Wild Weasel wins big at PACAF for mentorship abilities

  • Published
  • By Airman 1st Class China M. Shock
  • 35th Fighter Wing Public Affairs

A Wild Weasel NCO earned the Gen. Billy J. Boles Mentorship Award for his ability to motivate fellow Airmen.

Tech. Sgt. Bradley Haywood, the 35th Fighter Wing equal opportunity NCO in charge, received this recognition because of his ability to inspire his peers to perform at their best, ensuring Airmen receive the support they need to complete their daily responsibilities.

He wasn’t always this award-winning NCO, though. As a young airman, Haywood had a rough start in the Air Force, struggling with his pride and disorganization.

“As a junior Airman, I was unwilling to ask for help, which led to constant small mistakes that were easily avoidable if someone with a little more experience was there to guide me,” expressed Haywood. “It took the help of my mentors, now-Master Sgt. Gabbart and Chief Master Sgt. Zallace, caring enough about me to sit down and remind me that it’s okay to ask for help.”

As a technical sergeant, Haywood still uses the advice he received as an airman.

“The first piece of advice given to me was to learn to pick your battles. Not everything is worth damaging connections with other people,” said Haywood. “Secondly, remember to do everything on your end before contributing blame to others.”

He saw how productive mentorship was for his own career and decided to guide others, finding ways to be just as effective as those who mentored him.

“The tools that I was equipped with as a young airman have been pivotal to being the NCO I am today,” said Haywood. “I leverage what my mentors taught me so as to not make the same mistakes and teach others the same lessons I’ve learned.”

His job consists of dealing with complaints of unlawful discrimination, bullying, hazing and sexual harassment as well as advising commanders on how to foster or maintain a positive human relations climate for the base.

“Working within EO means that I have the chance to effect change on a level I feel I didn’t have in my prior primary duty,” said Haywood. “It’s rewarding to help people out of difficult situations.”

He believes transparency is an important part of mentorship, understanding that everyone makes mistakes and people have different backgrounds as well as life experiences.

Tech. Sgt. Luisa Martinez, the 35th Fighter Wing EO director, believes his motivation to pass on knowledge to others and caring for them as well is what sets him apart from everyone else.

“Haywood is a selfless and dedicated individual, consistently putting others before his own wants and needs,” said Martinez. “The impact he has on this team and the Airmen he’s mentored and supported is immeasurable.”

Haywood involves himself in different forums around base, from Airman Leadership School, First Term Airmen Center and Right Start to sexual assault prevention and response trainings.

“Being an African-American man mentoring other squadron commanders, senior NCOs and Airmen at a time where equal opportunity is criticized in modern day America is surreal,” said Haywood. “At first, I was happy with just helping people who came to my office with EO concerns. Now I am a part of an initiative that is looking to make sweeping changes to policy and the way we do things across the entire Air Force.”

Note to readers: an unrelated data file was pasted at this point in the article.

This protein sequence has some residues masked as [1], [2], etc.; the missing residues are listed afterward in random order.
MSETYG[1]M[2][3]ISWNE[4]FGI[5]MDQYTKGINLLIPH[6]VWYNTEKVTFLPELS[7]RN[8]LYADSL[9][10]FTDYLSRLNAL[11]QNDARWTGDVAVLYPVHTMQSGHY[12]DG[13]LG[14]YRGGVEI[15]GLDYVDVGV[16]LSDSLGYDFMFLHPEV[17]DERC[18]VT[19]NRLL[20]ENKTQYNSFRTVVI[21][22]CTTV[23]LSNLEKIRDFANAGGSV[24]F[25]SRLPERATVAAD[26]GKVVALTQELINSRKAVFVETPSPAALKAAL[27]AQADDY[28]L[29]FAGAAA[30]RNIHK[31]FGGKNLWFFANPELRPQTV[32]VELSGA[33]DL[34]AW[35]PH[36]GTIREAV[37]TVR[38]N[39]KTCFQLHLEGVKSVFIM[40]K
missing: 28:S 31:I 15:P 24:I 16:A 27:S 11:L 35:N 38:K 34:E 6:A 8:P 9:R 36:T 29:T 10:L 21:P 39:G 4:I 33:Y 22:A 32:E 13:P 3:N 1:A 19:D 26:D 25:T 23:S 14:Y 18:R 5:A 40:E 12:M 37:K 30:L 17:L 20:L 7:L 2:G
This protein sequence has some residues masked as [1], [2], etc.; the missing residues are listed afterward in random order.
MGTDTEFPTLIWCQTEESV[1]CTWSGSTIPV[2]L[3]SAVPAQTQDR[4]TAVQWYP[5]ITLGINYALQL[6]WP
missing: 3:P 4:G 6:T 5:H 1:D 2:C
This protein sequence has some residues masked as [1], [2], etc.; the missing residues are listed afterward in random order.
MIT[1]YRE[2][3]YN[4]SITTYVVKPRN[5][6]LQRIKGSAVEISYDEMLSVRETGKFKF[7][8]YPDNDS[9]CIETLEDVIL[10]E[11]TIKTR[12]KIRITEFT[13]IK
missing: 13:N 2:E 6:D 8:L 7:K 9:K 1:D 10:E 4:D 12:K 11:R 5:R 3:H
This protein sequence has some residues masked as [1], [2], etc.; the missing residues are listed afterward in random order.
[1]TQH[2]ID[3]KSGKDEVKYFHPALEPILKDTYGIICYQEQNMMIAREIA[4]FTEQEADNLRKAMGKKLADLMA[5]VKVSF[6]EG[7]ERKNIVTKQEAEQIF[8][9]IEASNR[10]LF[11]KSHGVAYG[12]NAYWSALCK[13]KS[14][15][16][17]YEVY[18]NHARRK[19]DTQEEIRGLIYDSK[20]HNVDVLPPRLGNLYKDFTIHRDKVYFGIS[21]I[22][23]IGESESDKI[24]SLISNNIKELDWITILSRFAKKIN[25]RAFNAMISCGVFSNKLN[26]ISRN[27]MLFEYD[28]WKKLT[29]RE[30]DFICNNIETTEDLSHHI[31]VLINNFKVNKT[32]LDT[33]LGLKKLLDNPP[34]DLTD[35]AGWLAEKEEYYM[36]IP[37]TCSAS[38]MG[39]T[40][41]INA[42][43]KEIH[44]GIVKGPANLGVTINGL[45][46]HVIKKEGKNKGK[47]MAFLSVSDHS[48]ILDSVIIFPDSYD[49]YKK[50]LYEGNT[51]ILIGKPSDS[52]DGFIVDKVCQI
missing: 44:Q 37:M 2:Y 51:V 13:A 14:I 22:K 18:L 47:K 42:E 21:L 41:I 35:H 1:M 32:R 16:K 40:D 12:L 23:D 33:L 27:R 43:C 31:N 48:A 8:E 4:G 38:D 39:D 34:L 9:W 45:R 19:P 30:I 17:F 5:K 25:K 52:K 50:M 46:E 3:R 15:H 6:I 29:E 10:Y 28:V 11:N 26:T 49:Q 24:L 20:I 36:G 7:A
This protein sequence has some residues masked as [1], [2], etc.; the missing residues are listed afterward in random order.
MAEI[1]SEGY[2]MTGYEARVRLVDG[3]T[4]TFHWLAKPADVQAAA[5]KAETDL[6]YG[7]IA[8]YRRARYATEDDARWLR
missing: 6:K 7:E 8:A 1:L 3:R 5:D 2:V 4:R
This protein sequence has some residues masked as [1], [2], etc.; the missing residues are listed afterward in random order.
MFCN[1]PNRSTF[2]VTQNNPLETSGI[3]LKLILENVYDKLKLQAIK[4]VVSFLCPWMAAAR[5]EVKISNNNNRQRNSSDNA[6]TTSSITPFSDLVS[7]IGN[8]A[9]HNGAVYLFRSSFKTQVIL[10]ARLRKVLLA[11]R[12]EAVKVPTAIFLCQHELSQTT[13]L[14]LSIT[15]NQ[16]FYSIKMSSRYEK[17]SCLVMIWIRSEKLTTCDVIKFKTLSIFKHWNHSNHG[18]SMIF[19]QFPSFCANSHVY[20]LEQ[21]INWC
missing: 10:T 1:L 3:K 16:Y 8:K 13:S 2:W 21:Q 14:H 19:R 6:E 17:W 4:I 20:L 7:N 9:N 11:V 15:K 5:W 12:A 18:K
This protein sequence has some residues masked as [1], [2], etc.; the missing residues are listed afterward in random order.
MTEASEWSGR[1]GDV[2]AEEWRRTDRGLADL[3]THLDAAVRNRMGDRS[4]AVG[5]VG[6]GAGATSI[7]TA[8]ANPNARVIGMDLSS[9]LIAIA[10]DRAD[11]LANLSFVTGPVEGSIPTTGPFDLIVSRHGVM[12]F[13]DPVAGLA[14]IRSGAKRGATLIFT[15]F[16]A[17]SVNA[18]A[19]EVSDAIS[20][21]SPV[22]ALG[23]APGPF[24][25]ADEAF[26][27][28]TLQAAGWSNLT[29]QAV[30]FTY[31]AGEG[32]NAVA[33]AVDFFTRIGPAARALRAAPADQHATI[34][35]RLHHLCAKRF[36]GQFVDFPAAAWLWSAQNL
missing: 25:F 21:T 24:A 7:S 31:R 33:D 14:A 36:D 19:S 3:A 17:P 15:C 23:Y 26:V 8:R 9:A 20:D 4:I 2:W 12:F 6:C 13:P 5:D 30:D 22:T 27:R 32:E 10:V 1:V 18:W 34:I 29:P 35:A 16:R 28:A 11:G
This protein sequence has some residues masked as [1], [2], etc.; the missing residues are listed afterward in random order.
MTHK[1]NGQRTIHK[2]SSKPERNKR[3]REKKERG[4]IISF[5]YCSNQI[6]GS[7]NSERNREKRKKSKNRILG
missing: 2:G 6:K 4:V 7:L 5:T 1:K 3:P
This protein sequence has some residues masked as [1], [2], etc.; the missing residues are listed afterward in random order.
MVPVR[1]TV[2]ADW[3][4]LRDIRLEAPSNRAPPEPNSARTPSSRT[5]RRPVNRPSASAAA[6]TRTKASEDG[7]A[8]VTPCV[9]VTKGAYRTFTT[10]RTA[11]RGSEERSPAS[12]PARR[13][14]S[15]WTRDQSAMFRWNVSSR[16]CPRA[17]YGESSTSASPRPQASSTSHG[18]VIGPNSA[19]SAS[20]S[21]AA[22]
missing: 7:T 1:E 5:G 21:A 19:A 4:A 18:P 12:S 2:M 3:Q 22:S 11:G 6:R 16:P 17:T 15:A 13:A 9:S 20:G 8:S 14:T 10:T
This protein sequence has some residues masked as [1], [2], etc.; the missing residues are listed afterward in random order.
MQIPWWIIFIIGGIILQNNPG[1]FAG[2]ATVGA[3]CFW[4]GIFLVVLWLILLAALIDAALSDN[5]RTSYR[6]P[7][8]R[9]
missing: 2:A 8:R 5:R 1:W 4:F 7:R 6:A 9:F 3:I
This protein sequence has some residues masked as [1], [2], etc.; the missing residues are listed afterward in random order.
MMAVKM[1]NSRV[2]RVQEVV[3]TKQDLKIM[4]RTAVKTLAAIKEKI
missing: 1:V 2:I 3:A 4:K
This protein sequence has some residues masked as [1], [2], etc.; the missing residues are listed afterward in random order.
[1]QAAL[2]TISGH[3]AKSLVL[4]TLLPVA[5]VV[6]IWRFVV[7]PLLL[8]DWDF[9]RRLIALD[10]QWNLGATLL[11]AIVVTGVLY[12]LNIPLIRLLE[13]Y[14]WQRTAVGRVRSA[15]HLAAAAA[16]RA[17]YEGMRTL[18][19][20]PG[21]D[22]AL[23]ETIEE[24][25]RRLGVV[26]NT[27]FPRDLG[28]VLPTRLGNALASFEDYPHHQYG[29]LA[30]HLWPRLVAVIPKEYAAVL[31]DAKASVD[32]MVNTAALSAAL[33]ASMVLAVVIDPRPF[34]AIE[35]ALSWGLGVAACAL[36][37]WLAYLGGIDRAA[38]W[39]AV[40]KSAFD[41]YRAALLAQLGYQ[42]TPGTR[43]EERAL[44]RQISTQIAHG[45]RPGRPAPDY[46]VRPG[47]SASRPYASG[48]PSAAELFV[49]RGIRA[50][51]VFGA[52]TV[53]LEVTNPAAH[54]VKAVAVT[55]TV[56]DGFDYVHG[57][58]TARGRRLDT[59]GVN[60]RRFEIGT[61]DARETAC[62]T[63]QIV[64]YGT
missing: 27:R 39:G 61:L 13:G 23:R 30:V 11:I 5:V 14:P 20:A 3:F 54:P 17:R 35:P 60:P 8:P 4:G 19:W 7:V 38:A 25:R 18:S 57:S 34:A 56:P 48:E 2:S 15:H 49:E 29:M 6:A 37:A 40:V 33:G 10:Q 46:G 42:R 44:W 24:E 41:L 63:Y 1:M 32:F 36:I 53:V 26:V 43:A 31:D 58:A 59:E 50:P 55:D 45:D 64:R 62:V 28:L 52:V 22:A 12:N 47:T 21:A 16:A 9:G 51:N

With all this in mind, Haywood tries to provide avenues to encourage discussions, like an African-American experience panel or an open mic night for self-expression and radio shows where he spoke with people from different backgrounds.

“I worked with the command chief to meet with the African American Heritage Association and identified a need for the African-American community here at Misawa to be heard,” said Haywood. “I worked with the AAHA and the 35 Fighter Wing leadership to come up with the panel and open mic night to create a structured and safe environment for Team Misawa members who have been impacted by the social justice movement taking place back in the U.S.”

He believed the panel and open mic night was extremely important for two reasons.

“After the death of George Floyd and the ensuing unrest in the states, discussions and calls for action were taking place throughout the Air Force to include Misawa,” said Haywood. “The panel and open mic night were so important because there are members of our community who needed a platform to be heard.”

He expressed that people are now looking at him as an example of how to act, giving him the ability to influence the Air Force culture in a way few people ever get the chance to do.

Haywood believes you can relate to everyone on some level, there just needs to be an opportunity for face-to-face interaction.

“I should be able to sit across from you and listen to what you have to say, putting aside our different experiences, beliefs, and opinions, remembering in the end we are both human and know what it is like to feel," said Haywood.

All of his efforts have one specific purpose in mind, teaching people how to have a respectful conversation, overall increasing understanding of one another.

For Haywood, mentorship comes down to caring for your community.

“Being a good mentor is taking people under your wing, setting them up for success, while empowering and enabling them to grow not just as Airmen but as individuals,” said Haywood. “Mentorship is everyone’s responsibility. Cultivate those around you.”